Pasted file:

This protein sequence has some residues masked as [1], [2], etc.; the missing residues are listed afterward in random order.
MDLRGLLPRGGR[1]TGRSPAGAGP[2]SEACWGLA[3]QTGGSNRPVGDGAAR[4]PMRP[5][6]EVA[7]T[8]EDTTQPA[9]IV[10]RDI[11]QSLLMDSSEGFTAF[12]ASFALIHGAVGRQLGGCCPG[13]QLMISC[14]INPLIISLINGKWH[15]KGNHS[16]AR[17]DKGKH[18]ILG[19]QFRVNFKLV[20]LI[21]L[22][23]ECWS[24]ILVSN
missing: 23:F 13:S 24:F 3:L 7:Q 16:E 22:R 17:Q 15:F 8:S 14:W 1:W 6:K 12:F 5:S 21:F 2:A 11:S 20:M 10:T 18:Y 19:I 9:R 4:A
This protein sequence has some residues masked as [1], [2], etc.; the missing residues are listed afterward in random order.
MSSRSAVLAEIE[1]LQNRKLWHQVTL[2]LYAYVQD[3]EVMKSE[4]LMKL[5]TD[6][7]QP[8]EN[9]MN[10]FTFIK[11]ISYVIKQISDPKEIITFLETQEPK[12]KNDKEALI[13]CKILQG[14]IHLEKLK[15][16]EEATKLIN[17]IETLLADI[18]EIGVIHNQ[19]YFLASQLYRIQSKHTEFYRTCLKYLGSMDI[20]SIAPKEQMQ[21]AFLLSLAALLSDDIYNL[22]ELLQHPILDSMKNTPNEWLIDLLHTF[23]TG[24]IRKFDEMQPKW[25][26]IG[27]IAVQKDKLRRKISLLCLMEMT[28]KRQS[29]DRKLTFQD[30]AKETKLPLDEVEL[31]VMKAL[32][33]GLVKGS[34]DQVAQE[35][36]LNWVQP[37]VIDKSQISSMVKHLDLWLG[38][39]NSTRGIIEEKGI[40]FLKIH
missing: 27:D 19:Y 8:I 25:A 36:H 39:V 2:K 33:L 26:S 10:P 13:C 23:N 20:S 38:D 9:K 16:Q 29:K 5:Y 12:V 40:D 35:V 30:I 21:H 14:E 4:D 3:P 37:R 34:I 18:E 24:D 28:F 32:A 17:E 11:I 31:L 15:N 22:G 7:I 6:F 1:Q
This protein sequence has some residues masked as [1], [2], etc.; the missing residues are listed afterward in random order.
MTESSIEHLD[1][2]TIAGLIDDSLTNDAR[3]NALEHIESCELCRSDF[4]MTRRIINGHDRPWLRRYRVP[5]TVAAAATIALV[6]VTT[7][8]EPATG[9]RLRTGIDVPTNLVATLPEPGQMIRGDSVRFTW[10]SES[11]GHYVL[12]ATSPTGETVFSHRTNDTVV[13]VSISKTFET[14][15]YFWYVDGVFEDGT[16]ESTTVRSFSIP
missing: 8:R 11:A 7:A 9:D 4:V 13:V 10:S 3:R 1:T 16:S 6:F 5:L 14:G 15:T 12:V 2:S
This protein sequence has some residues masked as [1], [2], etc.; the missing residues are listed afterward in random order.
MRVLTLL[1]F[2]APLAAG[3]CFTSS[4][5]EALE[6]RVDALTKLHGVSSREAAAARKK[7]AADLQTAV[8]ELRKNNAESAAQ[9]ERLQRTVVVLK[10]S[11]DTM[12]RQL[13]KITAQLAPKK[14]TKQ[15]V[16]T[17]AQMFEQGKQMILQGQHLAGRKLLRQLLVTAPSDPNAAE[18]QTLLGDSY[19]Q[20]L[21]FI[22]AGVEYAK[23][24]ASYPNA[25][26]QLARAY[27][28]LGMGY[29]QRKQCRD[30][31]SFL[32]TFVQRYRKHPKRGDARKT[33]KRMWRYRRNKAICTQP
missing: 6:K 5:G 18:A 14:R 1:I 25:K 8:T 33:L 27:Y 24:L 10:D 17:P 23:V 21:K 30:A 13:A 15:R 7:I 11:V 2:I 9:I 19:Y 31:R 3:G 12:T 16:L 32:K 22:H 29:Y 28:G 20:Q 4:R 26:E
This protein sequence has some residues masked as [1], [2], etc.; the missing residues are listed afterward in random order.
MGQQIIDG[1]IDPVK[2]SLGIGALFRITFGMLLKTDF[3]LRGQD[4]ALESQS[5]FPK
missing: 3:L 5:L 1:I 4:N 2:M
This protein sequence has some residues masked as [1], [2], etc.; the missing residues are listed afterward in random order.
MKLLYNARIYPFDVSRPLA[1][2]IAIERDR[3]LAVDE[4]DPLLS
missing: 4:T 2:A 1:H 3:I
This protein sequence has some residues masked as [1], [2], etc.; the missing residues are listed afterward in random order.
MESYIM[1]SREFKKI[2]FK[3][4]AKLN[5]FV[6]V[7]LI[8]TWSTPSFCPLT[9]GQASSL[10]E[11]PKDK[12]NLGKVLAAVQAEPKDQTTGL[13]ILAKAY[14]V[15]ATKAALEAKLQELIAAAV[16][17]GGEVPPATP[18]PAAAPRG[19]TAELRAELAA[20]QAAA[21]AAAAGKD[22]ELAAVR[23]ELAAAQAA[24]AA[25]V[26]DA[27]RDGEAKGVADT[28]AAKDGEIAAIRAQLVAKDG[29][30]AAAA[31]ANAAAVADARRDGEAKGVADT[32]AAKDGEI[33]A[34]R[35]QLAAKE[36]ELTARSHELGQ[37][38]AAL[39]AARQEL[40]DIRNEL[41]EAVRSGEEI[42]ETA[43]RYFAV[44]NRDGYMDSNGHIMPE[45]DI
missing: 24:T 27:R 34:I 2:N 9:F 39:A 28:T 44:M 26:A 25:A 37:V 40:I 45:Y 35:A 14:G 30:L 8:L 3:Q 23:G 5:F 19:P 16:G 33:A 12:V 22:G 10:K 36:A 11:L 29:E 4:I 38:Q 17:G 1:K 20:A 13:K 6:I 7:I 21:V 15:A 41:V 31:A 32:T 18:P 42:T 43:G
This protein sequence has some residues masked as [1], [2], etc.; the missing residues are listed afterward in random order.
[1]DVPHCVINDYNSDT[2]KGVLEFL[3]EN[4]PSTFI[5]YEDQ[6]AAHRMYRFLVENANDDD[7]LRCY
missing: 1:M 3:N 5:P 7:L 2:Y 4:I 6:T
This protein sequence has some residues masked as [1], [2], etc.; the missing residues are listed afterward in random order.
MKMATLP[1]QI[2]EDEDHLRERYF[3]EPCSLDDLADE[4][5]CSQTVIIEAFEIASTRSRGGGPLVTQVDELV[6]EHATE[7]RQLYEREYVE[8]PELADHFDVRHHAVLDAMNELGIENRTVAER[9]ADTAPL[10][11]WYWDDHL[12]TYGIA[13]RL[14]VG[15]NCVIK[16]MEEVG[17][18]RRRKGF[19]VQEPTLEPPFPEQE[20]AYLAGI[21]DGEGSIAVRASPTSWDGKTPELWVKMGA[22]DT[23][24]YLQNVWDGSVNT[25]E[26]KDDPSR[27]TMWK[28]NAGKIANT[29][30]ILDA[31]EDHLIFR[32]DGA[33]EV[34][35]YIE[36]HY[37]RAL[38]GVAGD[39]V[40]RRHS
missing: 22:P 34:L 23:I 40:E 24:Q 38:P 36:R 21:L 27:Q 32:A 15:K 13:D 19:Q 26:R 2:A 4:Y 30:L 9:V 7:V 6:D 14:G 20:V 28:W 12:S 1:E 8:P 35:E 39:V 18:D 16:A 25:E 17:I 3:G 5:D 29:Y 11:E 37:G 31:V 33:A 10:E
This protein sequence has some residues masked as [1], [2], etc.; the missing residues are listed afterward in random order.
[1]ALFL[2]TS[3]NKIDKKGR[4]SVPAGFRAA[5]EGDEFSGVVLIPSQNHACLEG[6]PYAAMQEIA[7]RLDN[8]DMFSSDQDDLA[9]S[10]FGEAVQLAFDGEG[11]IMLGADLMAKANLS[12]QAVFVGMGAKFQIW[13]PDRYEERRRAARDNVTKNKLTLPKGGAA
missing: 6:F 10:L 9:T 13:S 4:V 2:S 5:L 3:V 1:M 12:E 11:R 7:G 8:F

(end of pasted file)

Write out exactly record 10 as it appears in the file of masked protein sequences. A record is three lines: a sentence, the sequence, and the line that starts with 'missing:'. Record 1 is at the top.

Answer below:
This protein sequence has some residues masked as [1], [2], etc.; the missing residues are listed afterward in random order.
[1]ALFL[2]TS[3]NKIDKKGR[4]SVPAGFRAA[5]EGDEFSGVVLIPSQNHACLEG[6]PYAAMQEIA[7]RLDN[8]DMFSSDQDDLA[9]S[10]FGEAVQLAFDGEG[11]IMLGADLMAKANLS[12]QAVFVGMGAKFQIW[13]PDRYEERRRAARDNVTKNKLTLPKGGAA
missing: 6:F 10:L 9:T 13:S 4:V 2:S 5:L 3:V 1:M 12:E 11:R 7:G 8:F